• Jeff’s Pizza & Subs
  • Madawaska Tastee Freez

America's First Mile-Fort Kent

Fort Kent marks the end of this Route 1 Maine road trip itinerary, so make sure to walk America’s first mile at the historical marker for the beginning of U.S. Route 1, which has been standing since 1926. Close to the river is a civic monument dedicated to the spot, adding to the area’s rich history.

Also, trek the 4 miles of the Fort Kent Riverside Trail System , which runs along the St. John River and includes playgrounds, parks, murals, and more.

To learn about the Bloodless War, head to the Fort Kent Blockhouse during the summer. Although the fort was never actually used for battle, it’s a fascinating piece of history. The Fort Kent Historical Society maintains several buildings, including an original Acadian log house from the 1830s, providing a glimpse into the area’s rich history.

During winter, enjoy Alpine skiing, snowshoeing, and snowboarding at Lonesome Pine Trails . Alternatively, plan your visit for the annual Can-Am Crown International Sled Dog Races to witness the beginning of the 250-mile race through Northern Maine from Fort Kent’s Main Street.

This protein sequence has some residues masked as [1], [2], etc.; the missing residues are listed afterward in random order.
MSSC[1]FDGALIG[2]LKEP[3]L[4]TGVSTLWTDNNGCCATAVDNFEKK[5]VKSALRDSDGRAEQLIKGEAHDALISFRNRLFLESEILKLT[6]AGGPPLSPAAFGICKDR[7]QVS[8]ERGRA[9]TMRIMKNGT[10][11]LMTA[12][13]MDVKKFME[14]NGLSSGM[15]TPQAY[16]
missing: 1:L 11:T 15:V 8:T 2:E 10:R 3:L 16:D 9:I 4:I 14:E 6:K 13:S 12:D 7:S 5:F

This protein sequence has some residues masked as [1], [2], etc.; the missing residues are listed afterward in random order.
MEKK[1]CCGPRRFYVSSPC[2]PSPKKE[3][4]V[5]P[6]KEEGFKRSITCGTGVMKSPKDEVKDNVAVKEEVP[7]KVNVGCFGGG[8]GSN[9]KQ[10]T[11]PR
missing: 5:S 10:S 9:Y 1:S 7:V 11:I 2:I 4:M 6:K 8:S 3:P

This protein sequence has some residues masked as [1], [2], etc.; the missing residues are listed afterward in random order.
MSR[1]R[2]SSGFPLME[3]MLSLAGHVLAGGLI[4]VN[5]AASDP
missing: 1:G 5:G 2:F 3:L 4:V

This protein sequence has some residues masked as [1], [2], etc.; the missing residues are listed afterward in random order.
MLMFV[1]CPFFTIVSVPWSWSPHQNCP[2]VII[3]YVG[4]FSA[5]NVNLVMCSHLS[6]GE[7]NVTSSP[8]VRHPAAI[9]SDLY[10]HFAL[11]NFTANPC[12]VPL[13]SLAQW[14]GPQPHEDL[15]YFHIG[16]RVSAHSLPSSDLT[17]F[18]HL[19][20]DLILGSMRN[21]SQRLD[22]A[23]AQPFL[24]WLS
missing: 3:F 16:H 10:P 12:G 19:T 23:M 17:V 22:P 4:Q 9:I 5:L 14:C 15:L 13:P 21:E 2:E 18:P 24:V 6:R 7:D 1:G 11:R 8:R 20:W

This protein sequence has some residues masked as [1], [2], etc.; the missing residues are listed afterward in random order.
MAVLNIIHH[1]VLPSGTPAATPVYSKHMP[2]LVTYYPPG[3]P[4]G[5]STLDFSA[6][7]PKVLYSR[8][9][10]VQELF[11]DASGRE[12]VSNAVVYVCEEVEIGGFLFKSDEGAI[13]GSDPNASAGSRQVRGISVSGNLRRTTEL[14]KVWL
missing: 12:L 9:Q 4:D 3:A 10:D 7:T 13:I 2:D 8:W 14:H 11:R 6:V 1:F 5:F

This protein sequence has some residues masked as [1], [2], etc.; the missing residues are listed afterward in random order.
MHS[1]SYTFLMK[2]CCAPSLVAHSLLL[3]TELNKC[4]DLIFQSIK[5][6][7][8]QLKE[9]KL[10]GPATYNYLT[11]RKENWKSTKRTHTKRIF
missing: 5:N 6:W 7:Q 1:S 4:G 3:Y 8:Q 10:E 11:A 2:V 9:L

Fort Kent Restaurants

Make your last stop on this U.S. 1 road trip memorable by stopping at some of the best restaurants in Fort Kent:

  • Rock’s Family Diner
  • Sami’s Cuisine & Cocktails

Plan Your Itinerary Along a Route 1 Maine Road Trip

A Route 1 Maine road trip is a unique and exciting way to experience the natural beauty, rich history, and unique culture of Maine. From the southernmost town of Kittery to the northernmost town of Fort Kent, you get to explore charming towns, historic landmarks, and breathtaking scenery.

Along the way, enjoy outdoor activities like hiking, skiing, and snowshoeing, as well as cultural events like the Madawaska Acadian Festival. Whether you’re a history buff, nature lover, or foodie, a Route 1 Maine road trip has something for everyone.

So, pack your bags, hit the road, and get ready for an unforgettable adventure through one of America’s most beautiful regions!

Tiffany Betts is a staff writer and editor with more than 15 years of experience in the industry. In her free time, she loves spending time with her family and playing board and video games — often combining the two.

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Portland Head Lighthouse at Cape Elizabeth, Maine, USA, during a pastel colored sunset